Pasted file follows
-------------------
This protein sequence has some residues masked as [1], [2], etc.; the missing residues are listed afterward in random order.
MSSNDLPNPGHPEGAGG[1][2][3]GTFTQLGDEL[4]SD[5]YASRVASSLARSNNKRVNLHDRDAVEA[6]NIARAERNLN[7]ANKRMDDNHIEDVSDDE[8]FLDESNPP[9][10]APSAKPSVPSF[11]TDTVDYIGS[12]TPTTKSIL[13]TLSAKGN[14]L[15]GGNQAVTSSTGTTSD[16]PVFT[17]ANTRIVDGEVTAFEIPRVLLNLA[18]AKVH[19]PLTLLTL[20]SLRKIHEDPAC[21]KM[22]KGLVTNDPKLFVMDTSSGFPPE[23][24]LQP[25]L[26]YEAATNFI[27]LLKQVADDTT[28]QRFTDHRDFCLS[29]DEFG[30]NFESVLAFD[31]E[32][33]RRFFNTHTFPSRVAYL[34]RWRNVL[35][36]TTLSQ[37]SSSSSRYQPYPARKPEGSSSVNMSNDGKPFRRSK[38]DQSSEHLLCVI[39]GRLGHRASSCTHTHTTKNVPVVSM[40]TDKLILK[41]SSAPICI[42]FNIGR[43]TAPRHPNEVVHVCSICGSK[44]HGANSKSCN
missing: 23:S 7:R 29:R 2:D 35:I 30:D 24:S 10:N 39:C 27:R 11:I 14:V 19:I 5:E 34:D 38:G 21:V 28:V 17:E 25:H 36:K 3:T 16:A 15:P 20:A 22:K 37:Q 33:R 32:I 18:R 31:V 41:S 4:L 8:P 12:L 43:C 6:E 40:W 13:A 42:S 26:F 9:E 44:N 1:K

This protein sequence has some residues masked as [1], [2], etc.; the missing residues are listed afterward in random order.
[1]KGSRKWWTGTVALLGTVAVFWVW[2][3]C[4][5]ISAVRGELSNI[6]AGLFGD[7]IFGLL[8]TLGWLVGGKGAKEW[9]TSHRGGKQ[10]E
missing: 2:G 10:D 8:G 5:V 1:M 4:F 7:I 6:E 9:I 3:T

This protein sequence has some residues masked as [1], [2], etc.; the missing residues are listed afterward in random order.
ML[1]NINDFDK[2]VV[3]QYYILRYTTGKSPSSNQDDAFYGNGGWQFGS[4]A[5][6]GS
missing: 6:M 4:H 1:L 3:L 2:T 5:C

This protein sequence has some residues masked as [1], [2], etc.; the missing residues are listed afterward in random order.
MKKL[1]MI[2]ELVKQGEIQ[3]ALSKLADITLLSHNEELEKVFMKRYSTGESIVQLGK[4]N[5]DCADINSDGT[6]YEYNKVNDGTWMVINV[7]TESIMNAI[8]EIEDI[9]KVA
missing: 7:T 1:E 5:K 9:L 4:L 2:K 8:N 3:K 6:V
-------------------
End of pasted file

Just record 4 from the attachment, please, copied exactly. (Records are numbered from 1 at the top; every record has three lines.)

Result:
This protein sequence has some residues masked as [1], [2], etc.; the missing residues are listed afterward in random order.
MKKL[1]MI[2]ELVKQGEIQ[3]ALSKLADITLLSHNEELEKVFMKRYSTGESIVQLGK[4]N[5]DCADINSDGT[6]YEYNKVNDGTWMVINV[7]TESIMNAI[8]EIEDI[9]KVA
missing: 7:T 1:E 5:K 9:L 4:L 2:K 8:N 3:K 6:V